Layered Learning is a Multiagent Learning paradigm designed to allow agents to learn to work together in a real-time, noisy environment in the presence of both teammates and adversaries. Layered Learning allows for a bottom-up definition of agent capabilities at different levels in a complete multiagent domain. Machine Learning opportunities are identified when hand-coding solutions are too complex to generate. Individual and collaborative behaviors in the presence of adversaries are organized, learned, and combined in a layered fashion (see Figure 1).
Figure 1: An overview of the Layered Learning framework. It is designed for use in domains that are too complex to learn a mapping straight from sensors to actuators. We use a hierarchical, bottom-up approach. Two low-level behaviors have been previously learned. The work reported in this paper creates a team behavior that facilitates higher-level learning.
To date, two levels of learned behaviors have been implemented . First, Soccer Server clients used a Neural Network (NN) to learn a low-level individual skill: how to intercept a moving ball. Then, using this learned skill, they learned a higher-level, more ``social,'' skill: one that involves multiple players. The second skill, the ability to estimate the likelihood that a pass to a particular teammate will succeed, was learned using a Decision Tree (DT). The DT was trained using C4.5  under the assumption that the player receiving the ball uses the trained NN when trying to receive the pass. This technique of incorporating one learned behavior as part of another is an important component of Layered Learning. As a further example, the output of the decision tree could be used as the input to a higher-level learning module, for instance a reinforcement learning module, to learn whether or not to pass, and to whom.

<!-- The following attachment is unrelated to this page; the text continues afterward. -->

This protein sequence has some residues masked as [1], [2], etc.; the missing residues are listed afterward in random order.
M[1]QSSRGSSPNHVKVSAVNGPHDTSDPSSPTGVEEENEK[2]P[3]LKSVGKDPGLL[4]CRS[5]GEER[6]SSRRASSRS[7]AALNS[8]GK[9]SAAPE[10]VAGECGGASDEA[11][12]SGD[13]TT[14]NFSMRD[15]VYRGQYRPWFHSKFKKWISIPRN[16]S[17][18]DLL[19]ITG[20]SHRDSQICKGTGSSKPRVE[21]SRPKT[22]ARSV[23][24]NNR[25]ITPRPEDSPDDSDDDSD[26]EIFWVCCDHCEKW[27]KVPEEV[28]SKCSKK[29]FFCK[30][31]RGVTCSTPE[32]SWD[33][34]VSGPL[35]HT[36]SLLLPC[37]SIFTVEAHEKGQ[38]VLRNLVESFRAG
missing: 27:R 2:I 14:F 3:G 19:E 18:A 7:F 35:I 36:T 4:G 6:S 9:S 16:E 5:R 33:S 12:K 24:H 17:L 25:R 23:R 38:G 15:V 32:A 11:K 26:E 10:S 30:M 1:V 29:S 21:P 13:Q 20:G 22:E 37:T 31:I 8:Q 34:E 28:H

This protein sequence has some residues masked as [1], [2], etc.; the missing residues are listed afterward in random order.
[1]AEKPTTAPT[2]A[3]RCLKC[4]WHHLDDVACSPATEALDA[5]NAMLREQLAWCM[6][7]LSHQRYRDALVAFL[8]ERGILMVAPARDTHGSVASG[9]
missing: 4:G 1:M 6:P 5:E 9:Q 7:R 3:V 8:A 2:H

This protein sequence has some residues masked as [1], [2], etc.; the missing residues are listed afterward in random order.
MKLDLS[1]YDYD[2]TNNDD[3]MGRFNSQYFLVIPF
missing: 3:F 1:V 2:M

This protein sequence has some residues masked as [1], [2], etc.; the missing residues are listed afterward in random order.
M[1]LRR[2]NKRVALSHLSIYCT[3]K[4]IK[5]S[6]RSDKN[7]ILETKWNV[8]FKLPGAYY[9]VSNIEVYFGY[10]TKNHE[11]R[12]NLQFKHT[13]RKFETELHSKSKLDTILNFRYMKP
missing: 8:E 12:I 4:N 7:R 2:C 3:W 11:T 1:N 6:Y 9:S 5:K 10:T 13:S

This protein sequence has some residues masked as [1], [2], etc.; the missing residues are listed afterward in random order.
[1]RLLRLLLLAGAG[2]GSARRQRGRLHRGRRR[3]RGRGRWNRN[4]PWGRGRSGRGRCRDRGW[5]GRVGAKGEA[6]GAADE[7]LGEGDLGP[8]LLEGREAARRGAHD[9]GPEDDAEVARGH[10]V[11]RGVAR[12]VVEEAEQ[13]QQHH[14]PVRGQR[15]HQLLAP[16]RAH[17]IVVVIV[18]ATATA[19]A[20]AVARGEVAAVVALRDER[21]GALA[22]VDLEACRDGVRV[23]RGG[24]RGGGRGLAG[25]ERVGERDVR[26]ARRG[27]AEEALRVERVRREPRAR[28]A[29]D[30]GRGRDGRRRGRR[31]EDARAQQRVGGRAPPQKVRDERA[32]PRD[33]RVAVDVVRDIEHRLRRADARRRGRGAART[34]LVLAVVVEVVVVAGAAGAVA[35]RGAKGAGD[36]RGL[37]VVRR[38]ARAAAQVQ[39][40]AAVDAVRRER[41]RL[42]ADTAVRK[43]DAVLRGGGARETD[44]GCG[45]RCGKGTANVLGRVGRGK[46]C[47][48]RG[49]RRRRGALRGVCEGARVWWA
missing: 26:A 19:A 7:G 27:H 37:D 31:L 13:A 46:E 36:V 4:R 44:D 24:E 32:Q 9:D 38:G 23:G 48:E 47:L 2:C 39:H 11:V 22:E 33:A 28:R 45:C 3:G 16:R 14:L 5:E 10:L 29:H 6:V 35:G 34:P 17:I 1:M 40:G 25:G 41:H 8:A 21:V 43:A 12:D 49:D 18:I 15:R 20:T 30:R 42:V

The successful combination of the learned NN and DT demonstrated the feasibility of the Layered Learning technique. However, the combined behavior was trained and tested in a limited, artificial situation which does not reflect the full range of game situations. In particular, a passer in a fixed position was trained to identify whether a particular teammate could successfully receive a pass. Both the teammate and several opponents were randomly placed within a restricted range. They then used the trained NN to try to receive the pass.
Although the trained DT was empirically successful in the limited situation, it was unclear whether it would generalize to the broader class of game situations. The work reported in this paper incorporates the same trained DT into a complete behavior using which players decide when to chase the ball, and after reaching the ball, what to do with it.
First, a player moves to the ball-using the NN-when it does not perceive any teammates who are likely to reach it more quickly. Then, using a pre-defined communication protocol, the player probes its teammates for possible pass receivers (collaborators). When a player is going to use the DT to estimate the likelihood of a pass succeeding, it alerts the teammate that the pass is coming, and the teammate, in turn, sends some data reflecting its view of the world back to the passer. The DT algorithm used is C4.5 , which automatically returns confidence factors along with classifications. These confidence factors are useful when incorporating the DT into a higher level behavior capable of controlling a client in game situations.